In March 1995, I was sent by the Health Bureau to test a donor by the last name Guo in Taikang County. He had been tested HIV positive when he was giving blood in a blood station in Kunming, Yunnan province. Mr. Guo told me that, for the last two weeks or so since he returned from Kunming, he had sold blood in Tuocheng County (柘城), Huaiyang County (淮阳), and Taikang County. Our testing found him HIV positive. I recommended the leaders of the Office of Medical Affairs of the Department of Health, Henan province, to immediately test HIV antibody in all the blood stations across the province. But they said it would be too costly and couldn’t be done.
In order to prevent HIV spread among blood donors as early as possible, I bought test kits from three manufacturers using my own savings, and randomly collected 409 samples from current donors of these three stations. Testing each sample three times using one kit after another, I tested all the samples and found the HIV positive rate at 13%. I promptly reported this to Mr. Wei, the head of the Health Bureau. He said, “You and your colleagues did a great thing for the people; people will be grateful.” He also said he would quickly report this to the district Health Bureau and the provincial Department of Health.
Two weeks later I went to see him again. He was very impatient. When I asked him whether he had reported the HIV epidemic to higher authorities, he rejoined, “You don’t think your test results are wrong?” I said my results were correct, and I told him I was going to Beijing to make a final verification. He asked me to submit a written report, which I penned and gave to him shortly. On the third day I left for Beijing. I brought with me 55 HIV-positive samples, but at the Institute of Virology, Chinese Academy of Preventive Medicine, the researchers told me that each sample would be charged RMB700 yuan. By then I had used up all my savings. I left in dejection.
It just so happened that, on my way out I ran into the president of the Academy Zeng Yi (曾毅) at the gate. He asked me what I was doing there, and I told him and asked him to help me with the final verification. Warmly he asked many questions; he was very alarmed when I told him about the HIV epidemic in Henan. He ordered his researchers to test my samples immediately. He instructed them to test 16 samples and that would be enough to determine. The test results came in the next day: 13 positive and 3 suspicious. Mr. Zeng said to me, “you have done an extraordinary thing; we must report this to the Ministry of Health immediately.”
That very evening, I received a call from Director Zhao of my District Health Bureau. He asked me when I was going to return. You caused an earthquake for our District, he said over the phone. The next evening, as soon as I arrived home, one of the directors of the provincial Department of Health called, praising the good work I had done and telling me I could continue on my work. I was very happy to be recognized by that director.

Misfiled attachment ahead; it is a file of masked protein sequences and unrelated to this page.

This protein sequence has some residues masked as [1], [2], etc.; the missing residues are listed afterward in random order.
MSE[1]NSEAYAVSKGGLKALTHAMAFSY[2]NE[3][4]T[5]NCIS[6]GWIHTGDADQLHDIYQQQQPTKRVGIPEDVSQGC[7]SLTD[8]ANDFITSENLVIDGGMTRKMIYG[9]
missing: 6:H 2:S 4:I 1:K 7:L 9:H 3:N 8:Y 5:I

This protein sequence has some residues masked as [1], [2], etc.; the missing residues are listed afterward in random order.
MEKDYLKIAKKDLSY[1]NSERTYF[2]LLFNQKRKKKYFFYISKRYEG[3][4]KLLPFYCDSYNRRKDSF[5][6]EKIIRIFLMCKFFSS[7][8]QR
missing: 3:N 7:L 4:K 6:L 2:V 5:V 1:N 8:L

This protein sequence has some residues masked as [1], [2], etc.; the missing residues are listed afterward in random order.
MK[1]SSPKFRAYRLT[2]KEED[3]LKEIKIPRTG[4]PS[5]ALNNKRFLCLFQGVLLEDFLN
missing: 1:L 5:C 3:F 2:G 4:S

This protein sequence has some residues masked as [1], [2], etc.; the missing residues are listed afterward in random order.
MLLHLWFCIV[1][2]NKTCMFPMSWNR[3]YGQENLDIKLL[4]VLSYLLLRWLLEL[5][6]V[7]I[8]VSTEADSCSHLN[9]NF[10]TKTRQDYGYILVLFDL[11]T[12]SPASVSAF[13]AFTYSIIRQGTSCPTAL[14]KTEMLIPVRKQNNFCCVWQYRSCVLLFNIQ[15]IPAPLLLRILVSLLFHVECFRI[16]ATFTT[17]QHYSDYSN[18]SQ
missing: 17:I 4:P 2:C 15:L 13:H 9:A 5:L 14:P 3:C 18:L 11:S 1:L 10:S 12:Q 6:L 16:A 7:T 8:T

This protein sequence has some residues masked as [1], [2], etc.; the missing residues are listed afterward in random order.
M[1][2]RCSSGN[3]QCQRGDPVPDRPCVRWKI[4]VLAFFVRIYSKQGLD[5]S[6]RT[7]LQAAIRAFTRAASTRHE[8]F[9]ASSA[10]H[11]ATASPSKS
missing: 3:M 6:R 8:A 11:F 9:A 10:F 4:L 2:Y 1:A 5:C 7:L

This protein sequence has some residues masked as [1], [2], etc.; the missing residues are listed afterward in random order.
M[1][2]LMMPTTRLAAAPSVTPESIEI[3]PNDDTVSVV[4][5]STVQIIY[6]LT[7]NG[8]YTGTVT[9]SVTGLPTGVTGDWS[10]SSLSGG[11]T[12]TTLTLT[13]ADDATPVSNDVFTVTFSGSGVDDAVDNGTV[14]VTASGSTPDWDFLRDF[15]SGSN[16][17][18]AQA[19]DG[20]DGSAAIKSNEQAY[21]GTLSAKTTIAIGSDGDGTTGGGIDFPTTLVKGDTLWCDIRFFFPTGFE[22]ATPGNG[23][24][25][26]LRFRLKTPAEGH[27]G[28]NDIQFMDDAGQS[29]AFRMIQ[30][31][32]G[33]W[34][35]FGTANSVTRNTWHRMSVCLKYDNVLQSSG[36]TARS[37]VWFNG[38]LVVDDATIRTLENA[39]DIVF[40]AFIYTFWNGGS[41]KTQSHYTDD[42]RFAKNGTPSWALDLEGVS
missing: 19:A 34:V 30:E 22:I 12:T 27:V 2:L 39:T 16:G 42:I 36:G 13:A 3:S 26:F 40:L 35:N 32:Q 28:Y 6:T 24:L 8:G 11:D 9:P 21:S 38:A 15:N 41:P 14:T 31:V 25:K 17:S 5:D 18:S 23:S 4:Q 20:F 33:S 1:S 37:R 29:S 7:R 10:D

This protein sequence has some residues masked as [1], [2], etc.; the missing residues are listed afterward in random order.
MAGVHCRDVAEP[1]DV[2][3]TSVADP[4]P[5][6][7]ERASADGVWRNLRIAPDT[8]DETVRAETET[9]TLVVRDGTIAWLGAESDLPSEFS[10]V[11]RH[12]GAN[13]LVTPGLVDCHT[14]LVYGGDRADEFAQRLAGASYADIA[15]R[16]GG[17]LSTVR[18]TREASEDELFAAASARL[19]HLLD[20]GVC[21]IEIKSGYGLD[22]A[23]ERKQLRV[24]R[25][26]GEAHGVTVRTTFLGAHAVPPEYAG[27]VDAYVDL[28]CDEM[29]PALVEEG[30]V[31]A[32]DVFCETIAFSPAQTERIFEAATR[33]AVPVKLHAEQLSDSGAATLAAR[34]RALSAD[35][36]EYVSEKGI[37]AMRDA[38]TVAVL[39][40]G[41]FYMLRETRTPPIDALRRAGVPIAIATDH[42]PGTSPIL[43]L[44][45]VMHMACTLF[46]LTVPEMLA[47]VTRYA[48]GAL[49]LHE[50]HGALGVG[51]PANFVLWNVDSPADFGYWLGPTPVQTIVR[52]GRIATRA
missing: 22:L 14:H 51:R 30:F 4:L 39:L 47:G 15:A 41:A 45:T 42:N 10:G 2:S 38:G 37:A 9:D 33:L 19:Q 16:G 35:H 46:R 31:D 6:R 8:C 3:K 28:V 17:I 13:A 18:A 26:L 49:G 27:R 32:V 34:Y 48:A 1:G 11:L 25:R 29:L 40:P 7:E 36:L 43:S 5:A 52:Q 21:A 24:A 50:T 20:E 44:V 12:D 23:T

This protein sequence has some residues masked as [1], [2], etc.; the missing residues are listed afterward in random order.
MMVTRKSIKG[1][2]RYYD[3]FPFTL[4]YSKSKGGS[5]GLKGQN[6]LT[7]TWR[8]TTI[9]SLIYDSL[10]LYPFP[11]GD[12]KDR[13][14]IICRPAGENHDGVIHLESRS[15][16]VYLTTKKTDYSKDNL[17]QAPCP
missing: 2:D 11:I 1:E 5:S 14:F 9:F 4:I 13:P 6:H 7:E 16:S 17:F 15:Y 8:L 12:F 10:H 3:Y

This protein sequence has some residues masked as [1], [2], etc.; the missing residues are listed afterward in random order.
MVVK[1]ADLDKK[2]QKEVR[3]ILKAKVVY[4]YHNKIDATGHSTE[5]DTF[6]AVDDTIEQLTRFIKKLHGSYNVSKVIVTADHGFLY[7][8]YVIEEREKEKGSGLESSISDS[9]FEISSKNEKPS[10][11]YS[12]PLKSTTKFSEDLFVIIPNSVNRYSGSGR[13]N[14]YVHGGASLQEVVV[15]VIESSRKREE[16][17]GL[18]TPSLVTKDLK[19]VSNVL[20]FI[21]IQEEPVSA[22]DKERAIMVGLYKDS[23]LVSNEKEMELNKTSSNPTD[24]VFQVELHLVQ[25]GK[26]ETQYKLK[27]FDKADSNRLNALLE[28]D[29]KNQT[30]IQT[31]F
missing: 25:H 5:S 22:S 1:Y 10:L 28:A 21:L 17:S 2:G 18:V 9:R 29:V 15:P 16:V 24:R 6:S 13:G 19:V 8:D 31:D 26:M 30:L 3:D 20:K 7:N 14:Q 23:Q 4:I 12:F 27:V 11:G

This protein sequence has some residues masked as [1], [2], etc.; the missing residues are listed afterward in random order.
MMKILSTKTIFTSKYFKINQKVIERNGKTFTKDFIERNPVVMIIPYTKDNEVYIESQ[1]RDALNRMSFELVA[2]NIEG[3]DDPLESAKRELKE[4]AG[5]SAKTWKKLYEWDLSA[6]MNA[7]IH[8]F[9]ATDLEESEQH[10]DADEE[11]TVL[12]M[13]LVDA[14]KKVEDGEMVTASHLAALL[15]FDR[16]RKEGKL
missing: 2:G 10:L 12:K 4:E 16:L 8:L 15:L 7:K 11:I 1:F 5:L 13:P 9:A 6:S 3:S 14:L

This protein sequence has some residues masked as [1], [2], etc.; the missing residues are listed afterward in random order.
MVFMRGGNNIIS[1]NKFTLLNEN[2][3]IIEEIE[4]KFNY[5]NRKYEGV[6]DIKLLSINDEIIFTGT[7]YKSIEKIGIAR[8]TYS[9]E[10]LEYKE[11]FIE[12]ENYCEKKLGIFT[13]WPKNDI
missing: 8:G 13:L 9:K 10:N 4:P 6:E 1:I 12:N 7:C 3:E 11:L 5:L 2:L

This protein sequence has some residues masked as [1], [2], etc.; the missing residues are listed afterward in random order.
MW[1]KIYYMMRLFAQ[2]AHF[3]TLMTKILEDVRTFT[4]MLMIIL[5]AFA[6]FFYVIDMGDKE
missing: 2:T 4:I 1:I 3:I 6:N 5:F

The next morning the District Health Bureau notified me to attend a meeting, because leaders from the provincial Department of Health asked for a briefing on the situation. However, as I walked into the meeting room, a director of the Bureau shouted at me, “Stay out of here!” Saddened, I went home. The next day they asked me to attend a meeting held at the guesthouse where the leaders of the provincial Department of Health were staying. A Bureau director demanded me to cross out a sentence from the report a colleague of mine wrote: “We first reported the epidemic to the director of the Health Bureau, and then we went Beijing for verification.” I declined his demand; he then crossed out that name by himself.
The leaders from the provincial Department of Health asked me, “How come you could discover AIDS while others didn’t?” I understood very well that they wanted me to keep it secret, because exposing the epidemic would botch their job evaluation as officials. Dismayed, I said, “I hope you don’t upbraid me for now. You should go visiting the 17 stations of plasma collection that are collecting blood as we speak. In these 17 stations, there are at least 500 people who are being infected by hepatitis C and HIV every day.” According to newspaper reports at the time, Henan province alone had almost 400 stations of plasma collection, and most of the blood used in hospitals came from these stations. It was impossible to know how many hospital patients had been infected with hepatitis C and HIV. A police officer got hepatitis C from transfusion he received after being wounded in a chase. He and his family were deeply upset about it.
Following that, a retired leader of the Health Bureau came to my clinical testing center telling me, “You will be in trouble if you don’t close down the center.” The next day he came with a long baton and smashed the sign of the center with it. Then, he went into the rooms to smash the equipment. I tried to block him, and he hit me with his baton. Presently a lot of people crowded around us to watch. Some pulled him back. That way I got out of danger. I called the police station immediately, and when the officers came to get him, he cried and made a scene. He screamed, “Certain leaders sent me to beat her. Now that the police came, none of them is forthcoming!”
After being struck, I went to look for the new District commissioner to complain. She was not pleased with me at all. “You should be talking to your supervisors in the Bureau!” I knew that all of them were giving me the run-around; there was nowhere for me to find justice. I went home in tears.